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1949 – the First Pillsbury Bake-Off begins in New York City. Image Source:

FSRG talk – Shortcuts, mixes and the transformation of American home baking, 1949-1969

November 16, 2018 — 

The next Food Systems Research Group seminar takes place November 28. We invite you to join us and be a part of the discussion.

Our fall FSRG research knowledge sharing series continues with the seminar “Shortcuts, mixes, and the transformation of American home baking: The Pillsbury Bake-Off and the promotion of convenience foods, 1949-1969” by Dr. Sarah Elvins, Associate Professor of the Department of History. Join us Wednesday, November 28 at 1:30 pm in 409 Tier Building. 


In the decades following World War II, American home cooks were inundated with advertisements and magazine articles suggesting how convenience products could transform their families’ diets.  Food manufacturers encouraged home cooks to rethink their own involvement in meal preparation, suggesting time-pressed modern wives and mothers could abandon “old-fashioned” approaches to cooking and substitute packaged mixes, pre-made items, and shelf-stable jars and cans to modernize meal preparation.   

Dr. Sarah Elvins 

The popular Pillsbury Bake-Off contest offers unique insight into the changes in food marketing and promotion in the postwar era.  Contestants were encouraged to submit family favourite recipes or innovative creations which highlighted the use of Pillsbury products.  By the 1960s, the contest had transformed so that recipes were required to use not simply Pillsbury flour but other prepared ingredients and shortcuts like frozen foods, cake mixes, premade piecrusts, and refrigerated dough.  The Pillsbury Bake-Off provides a means to explore both the practices of American home cooks and the power of food manufacturers to shape notions of modernity and skill.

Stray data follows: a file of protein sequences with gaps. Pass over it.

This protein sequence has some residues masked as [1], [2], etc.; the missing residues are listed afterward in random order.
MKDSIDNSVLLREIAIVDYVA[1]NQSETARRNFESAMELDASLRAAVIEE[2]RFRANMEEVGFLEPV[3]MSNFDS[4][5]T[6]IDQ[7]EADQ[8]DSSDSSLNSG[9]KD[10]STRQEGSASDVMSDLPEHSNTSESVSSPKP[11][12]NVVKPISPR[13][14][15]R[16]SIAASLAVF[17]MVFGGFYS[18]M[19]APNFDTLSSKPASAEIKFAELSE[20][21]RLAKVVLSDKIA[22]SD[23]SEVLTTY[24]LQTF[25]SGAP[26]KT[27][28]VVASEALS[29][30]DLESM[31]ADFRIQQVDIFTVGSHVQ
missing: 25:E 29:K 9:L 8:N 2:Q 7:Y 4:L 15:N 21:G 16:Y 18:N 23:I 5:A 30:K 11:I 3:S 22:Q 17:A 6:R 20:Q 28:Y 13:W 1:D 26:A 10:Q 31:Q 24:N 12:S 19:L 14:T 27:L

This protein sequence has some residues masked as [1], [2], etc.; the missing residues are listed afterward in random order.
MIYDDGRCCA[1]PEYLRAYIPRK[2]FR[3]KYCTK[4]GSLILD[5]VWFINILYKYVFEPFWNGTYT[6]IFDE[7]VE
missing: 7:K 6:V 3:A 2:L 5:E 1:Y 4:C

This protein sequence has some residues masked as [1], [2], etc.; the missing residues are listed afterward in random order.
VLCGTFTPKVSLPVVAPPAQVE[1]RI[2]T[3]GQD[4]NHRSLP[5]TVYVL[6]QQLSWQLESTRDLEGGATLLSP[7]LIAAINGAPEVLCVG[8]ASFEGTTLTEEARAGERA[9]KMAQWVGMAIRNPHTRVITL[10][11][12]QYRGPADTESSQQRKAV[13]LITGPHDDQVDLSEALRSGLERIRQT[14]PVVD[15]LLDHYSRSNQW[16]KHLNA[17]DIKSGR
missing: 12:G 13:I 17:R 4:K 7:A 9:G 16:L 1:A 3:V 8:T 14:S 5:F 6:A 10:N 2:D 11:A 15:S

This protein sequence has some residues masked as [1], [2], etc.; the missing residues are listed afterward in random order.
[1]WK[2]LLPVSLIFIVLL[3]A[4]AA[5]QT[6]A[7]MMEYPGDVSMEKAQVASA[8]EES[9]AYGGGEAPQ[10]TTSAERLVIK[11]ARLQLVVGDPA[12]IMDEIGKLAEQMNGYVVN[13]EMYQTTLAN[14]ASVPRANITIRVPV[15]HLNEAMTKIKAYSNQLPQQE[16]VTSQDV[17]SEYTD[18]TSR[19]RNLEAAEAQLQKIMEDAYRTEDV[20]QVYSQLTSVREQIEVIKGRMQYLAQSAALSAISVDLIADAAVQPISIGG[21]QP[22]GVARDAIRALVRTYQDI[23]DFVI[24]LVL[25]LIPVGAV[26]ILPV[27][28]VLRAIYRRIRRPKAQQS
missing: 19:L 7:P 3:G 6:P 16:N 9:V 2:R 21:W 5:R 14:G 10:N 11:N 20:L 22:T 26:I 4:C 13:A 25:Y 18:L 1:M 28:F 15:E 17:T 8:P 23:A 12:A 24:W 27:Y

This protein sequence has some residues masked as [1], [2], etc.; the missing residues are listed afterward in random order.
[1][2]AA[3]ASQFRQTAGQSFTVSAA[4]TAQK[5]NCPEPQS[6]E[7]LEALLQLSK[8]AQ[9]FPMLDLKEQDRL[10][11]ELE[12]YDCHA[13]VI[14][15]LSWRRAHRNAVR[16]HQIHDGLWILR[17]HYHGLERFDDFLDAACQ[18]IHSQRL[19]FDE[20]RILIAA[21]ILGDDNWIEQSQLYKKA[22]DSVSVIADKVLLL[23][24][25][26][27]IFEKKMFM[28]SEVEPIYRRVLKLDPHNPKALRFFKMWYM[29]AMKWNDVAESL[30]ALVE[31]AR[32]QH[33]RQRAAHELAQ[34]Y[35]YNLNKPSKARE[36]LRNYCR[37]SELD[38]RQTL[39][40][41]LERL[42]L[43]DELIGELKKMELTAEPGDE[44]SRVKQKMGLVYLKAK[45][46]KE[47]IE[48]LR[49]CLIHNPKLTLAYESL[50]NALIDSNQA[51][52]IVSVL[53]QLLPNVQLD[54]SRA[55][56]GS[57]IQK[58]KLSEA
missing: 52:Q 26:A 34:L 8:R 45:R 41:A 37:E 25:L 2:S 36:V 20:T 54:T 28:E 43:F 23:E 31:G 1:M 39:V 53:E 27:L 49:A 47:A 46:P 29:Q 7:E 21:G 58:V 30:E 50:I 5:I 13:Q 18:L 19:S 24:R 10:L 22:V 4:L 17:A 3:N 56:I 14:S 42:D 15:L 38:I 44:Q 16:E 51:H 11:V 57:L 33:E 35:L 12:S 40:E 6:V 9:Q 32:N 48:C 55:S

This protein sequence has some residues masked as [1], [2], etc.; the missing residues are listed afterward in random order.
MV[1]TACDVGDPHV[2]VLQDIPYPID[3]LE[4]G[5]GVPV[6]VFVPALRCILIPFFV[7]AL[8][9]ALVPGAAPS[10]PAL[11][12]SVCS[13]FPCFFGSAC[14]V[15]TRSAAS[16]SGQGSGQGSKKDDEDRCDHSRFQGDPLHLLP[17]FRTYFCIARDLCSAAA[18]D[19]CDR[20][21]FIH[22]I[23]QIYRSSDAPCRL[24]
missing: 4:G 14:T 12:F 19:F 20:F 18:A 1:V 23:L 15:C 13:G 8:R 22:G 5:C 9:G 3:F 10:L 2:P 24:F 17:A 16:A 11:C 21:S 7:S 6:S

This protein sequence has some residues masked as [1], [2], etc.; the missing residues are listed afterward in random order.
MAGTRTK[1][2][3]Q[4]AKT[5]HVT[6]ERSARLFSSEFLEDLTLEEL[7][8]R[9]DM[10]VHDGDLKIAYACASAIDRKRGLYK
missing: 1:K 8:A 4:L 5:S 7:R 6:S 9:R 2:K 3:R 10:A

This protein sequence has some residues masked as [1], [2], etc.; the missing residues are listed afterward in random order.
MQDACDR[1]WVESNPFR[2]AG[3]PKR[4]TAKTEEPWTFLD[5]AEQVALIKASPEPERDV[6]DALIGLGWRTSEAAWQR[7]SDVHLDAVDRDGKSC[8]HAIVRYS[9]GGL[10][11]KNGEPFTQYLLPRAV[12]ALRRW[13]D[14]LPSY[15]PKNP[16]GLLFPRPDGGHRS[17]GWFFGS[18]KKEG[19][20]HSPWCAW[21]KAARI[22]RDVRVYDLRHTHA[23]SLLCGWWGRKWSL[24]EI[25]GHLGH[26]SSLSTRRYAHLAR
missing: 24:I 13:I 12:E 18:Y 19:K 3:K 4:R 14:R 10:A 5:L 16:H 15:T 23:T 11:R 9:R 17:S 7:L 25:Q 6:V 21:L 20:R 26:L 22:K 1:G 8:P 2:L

Dr. Sarah Elvins is a historian of American culture and business.  Her research has explored the history of consumer culture, covering topics ranging from the rise of the department store, the lure of cross-border shopping for Canadians, and the use of alternative currency during the Great Depression.  She is currently at work on a new project on corporate recipes and American food culture.  She teaches courses in U.S. politics, popular culture, and most recently, on the history of American food, where she introduced a lab component that allowed student to experiment with cooking with historic recipes.


Each month during the regular session we will hold a presentation and discussion session, so that as a research community we can learn from each other about the breadth and diversity of food systems research happening across our campus. The location of the session will vary depending on the host Faculty. The session consists of a 30 minute presentation followed by 30 minutes of discussion which will begin at 3:00 unless otherwise noted.


  • Jan 30 – Organic and ecological agriculture research and teaching at the University: Building on 27 years of exploration– Martin Entz, Professor, Plant Science, Faculty of Agricultural and Food Sciences (130 Agriculture Building)
  • Feb 27 – An offering: Lakota Elders contributions to the future of food security– Mary Kate Dennis, Assistant Professor, Indigenous Knowledges Program (MSW-IK), Faculty of Social Work  (409 Tier Building)
  • Mar 27 – Protecting Canada’s crops using next generation molecular fungicides– Mark Belmonte, Associate Professor, Biological Sciences, Faculty of Science (Location TBD)


The Food Systems Research Group – a joint initiative by Agriculture, Environment, Science, and Arts Faculties – is an umbrella group fostering the creation of multi/trans-disciplinary collaborative research to advance the UofM signature research theme of Safe, Healthy, Just, and Sustainable Food Systems.

 Faculty and students are welcome to join the FSRG. Email foodsystems [at] umanitoba [dot] ca to join our mailing list to be informed of future events and activities of this diverse group.


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